Rock paintings reveal rare species

So did the aardvark, an ant-eating creature now found only in Africa. The stunning finds have emerged from ancient rock paintings found along the Maharashtra-Madhya Pradesh border.

They have been hidden away for centuries in 18 rock shelter paintings near Amravati in Maharashtra and have been discovered by a group of amateur explorers in the past three years — the latest find was in June. And research into them is now proving eye-opening.

A six-member group headed by VT Ingole, who is otherwise the principal of an engineering college in Amravati, chanced upon the paintings after seven years of digging in the Morshi tehsil of Amravati district.
“This is only the second of its kind in the country and dates back to 15,000 years or the Upper Palaeolithic era,” an excited Ingole said.

The discoveries were submitted to the Archaeological Survey of India (ASI) and the Rock Art Society of India, Agra, which conducted research and confirmed the unique findings.

The explorers, all barring one in their late 50s and early 60s, hit upon the first cave January 26, 2006. The location is the border area of Maharashtra-Madhya Pradesh that makes up the Tapti Valley.

“The find was as amazing as it was significant. It sparked new life into our efforts and spurred us to keep going. Till June this year, we have managed to discover a total of 65 caves in that area, including 18 rock shelter paintings,” said Ingole. Prior to this, the only similar rock shelter paintings were found at Bhimbetka near Bhopal in 1957.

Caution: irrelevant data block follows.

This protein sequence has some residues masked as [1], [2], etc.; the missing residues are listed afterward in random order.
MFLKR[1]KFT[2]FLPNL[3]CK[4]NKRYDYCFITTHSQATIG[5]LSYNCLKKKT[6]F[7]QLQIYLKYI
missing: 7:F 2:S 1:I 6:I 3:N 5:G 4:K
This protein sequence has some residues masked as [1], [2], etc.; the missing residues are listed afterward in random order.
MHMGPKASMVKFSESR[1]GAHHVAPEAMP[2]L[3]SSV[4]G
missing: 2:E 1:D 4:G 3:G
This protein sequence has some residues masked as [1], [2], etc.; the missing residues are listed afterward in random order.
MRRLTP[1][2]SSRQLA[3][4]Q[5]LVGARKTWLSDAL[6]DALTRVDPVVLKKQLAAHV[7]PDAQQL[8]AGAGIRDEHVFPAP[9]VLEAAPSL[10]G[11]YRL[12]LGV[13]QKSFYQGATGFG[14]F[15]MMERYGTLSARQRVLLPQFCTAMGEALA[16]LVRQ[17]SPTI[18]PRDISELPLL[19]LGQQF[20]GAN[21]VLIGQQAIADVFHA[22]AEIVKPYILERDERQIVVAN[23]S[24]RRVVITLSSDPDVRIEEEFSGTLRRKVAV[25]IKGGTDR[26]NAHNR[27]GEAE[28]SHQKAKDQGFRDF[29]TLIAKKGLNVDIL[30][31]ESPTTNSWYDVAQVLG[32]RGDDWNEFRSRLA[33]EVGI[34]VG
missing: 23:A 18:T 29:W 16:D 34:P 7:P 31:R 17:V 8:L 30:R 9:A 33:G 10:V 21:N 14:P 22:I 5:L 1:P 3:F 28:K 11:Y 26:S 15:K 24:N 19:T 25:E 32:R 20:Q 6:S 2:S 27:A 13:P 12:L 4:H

But the condition of the find near Amravati is breathtaking, said team members Pradeep S Hirurkar, a state government employee who turns explorer over the weekend.

Hirurkar said they got the first tip-off from the Gond tribals in the region, but since they were in the deep forests and high hills — between 350 and 900 metres, the area was very difficult to access.

While a majority of the paintings are of animals like sivatherium, aardvark and rhinoceros, there are also images of elephants, giraffes, tigers, lions, leopards, bears, wild boars, wild dogs, swamp deer, spotted deer, sambhar, horses and camels.
Only one bird is visible in the paintings — the vulture. There is also one painting of a large tortoise. Below most walls, there are small holes in the floor with the paint remnants indicating these were the ‘dishes’ in which colours were made. Hirurkar said it is amazing that people in those days who were barely known to travel a few kilometres from their dwellings had seen camels or rhinos.

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